For the last few years, many security experts have been urging users to evaluate whether they actually need to use Adobe Flash.
The platform, once practically unavoidable, now has effective alternatives, and this last revelation of three zero-day bugs used first by Hacking Team customers and now, in the wake of the leak, by cyber crooks and state-sponsored APT groups, has resulted in much dissatisfaction.
“It is time for Adobe to announce the end-of-life date for Flash and to ask the browsers to set killbits on the same day,” Facebook CSO Alex Stamos commented. “Even if 18 months from now, one set date is the only way to disentangle the dependencies and upgrade the whole ecosystem at once.”
His tweet set off many comments from users, and some of them pointed out the difficulties and roadblocks for such a move.
On Tuesday, Mozilla’s head of Firefox Support Mark Schmidt announced that the company’s Firefox browser will be blocking vulnerable versions of Adobe Flash by default:
That is, until Adobe releases a new version that fixes the recently unearthed issues.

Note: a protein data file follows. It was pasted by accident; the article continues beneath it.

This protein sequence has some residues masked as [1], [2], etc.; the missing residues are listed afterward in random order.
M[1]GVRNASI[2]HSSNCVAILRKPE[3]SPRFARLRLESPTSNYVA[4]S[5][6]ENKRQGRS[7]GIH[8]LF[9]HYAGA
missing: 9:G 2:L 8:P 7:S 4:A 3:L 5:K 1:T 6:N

Whether this will be the beginning of the end for Flash remains to be seen. But despite the widespread impression that Adobe is not doing enough to secure Flash, they are in fact working on it heavily.
“There are extensive efforts underway internally, in addition to our work with the security community and our counterparts in other organizations, to help keep our products and our users safe,” Wiebke Lips, a senior manager of Adobe’s corporate communications, told The Register.
“Aside from generally hardening the code, and finding and addressing vulnerabilities internally, a key focus area has been the development of mitigation techniques that prevent entire classes of vulnerabilities from being exploited. The introduction of some of these mitigation techniques has been on the roadmap but is moving forward more quickly as a result of recent developments.”